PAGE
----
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Title: A conceptual electrical energy storage (EES) receiver for solar parabolic trough collector (PTC) power plants
Author: Nation, Deju Denton
Awarding Body: University of Leeds
Current Institution: University of Leeds
Date of Award: 2013
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This work outlines the conceptualization, modelling and design of a novel electrical energy storage (EES) receiver for use in solar parabolic trough collector (PTC) power plants. A hybridization of sodium sulphur (NaS) battery and parabolic trough collector (PTC) Technologies, the EES receiver concept could one day enable PTC power plants to operate 24 hrs using solar energy only, while simultaneously providing them significant ancillary power benefits. Modelling of the EES receiver operation is achieved using of a system of ten steady state (algebraic) equations and two transient (partial differential) temperature dependent equations. The method of solving the system consisted of precedence ordering and back substituting of the steady state equations to develop a single complex and highly non-linear algebraic equation, in terms of the main process heat flux ݍ′̇ ௖௢௡ௗ,௔௧,. This equation was solved with the assistance of the Microsoft Excel goalseek tool. For the partial differential equations, a one dimensional finite difference approximation, consisting of a forward difference predictor, and a modified central difference corrector was used in discretization. Visual Basic code was then written to solve the system at each increment, each time utilizing the solution obtained for the complex non-linear algebraic equation in ݍ′̇ ௖௢௡ௗ,௔௧. This allowed investigation of the initial heat-up and charge/discharge function of the conceptual solar field. Results of simulations indicate the concept is both promising and implementable and that the slightly higher heat losses in the order of 400 – 600 W/m (a direct result of the unavoidably larger size of the conceptual receiver), are seen to be insignificant when compared to the possible energy storage and power support benefits. Though NaS batteries are currently expensive, this condition is thought to be ephemeral, since cells are made from low cost and widely available materials. Thus falling battery prices (with future mass production) could make this novel energy storage concept worthy of evaluation in a prototype PTC power plant.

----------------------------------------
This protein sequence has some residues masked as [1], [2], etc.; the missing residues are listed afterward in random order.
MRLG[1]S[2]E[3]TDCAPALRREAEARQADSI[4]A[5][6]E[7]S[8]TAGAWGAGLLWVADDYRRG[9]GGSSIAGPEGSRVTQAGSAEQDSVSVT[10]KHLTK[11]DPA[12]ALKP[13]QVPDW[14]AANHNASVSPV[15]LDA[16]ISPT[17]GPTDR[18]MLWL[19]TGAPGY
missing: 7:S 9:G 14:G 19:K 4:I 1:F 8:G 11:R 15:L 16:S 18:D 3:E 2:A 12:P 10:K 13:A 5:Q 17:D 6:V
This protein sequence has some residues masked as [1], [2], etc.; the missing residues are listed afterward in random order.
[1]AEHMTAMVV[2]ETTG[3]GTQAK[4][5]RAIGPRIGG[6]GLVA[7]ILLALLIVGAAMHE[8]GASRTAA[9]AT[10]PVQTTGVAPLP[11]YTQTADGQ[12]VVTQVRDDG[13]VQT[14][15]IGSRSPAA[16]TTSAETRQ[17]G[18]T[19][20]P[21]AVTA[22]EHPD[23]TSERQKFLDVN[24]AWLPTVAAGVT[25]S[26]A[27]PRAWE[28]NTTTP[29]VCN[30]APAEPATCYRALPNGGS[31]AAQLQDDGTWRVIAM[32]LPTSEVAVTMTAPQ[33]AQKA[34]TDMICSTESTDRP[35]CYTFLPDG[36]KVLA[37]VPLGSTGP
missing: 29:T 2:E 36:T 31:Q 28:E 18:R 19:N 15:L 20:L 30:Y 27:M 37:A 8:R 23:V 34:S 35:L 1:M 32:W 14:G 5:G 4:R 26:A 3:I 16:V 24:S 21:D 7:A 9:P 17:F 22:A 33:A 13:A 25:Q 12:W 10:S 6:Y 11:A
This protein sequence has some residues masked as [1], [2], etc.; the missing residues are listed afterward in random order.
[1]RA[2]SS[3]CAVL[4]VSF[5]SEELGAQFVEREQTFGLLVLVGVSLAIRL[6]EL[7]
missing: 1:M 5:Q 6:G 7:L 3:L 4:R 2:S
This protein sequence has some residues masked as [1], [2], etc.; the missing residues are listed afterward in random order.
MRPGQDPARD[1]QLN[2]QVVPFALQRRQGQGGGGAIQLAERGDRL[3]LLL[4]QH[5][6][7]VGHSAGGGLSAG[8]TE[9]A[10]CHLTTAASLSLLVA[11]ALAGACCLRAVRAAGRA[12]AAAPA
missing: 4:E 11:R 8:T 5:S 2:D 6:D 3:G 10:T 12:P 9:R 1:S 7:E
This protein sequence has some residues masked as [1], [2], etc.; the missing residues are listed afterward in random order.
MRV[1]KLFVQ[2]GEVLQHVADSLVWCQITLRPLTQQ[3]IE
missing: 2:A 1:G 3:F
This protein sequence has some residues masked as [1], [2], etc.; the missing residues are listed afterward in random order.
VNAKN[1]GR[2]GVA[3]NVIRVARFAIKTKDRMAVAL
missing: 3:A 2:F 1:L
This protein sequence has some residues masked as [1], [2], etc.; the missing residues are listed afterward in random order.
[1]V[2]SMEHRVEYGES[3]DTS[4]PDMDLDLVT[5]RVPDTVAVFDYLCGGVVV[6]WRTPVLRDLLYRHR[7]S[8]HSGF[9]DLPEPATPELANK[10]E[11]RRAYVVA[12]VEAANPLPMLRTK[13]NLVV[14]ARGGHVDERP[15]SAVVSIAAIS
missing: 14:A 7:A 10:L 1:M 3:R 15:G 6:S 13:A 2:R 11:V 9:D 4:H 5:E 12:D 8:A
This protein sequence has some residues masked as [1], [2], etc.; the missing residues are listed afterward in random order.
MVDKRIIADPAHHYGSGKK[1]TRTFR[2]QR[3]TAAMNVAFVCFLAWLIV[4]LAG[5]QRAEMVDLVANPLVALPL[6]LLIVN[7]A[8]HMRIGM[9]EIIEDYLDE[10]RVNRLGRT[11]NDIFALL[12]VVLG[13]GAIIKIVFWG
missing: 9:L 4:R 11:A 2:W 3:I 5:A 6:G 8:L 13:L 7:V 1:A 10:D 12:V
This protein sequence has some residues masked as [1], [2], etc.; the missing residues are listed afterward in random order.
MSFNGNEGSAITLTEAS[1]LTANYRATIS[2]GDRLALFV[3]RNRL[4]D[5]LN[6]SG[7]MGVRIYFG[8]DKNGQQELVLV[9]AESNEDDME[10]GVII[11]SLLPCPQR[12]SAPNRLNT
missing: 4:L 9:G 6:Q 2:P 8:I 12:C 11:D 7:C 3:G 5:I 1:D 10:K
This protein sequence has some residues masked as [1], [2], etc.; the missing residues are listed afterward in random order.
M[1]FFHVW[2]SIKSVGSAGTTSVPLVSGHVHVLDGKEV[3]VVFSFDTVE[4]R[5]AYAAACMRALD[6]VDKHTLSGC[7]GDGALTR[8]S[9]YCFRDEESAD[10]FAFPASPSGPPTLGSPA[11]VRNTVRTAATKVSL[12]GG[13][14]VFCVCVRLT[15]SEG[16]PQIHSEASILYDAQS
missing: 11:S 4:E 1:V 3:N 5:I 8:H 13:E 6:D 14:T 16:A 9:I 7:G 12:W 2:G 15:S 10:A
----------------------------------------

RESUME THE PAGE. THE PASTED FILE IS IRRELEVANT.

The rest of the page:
Supervisor: Heggs, Peter ; Dixon-Hardy, Darren Sponsor: Not available
Qualification Name: Thesis (Ph.D.) Qualification Level: Doctoral
EThOS ID:  DOI: Not available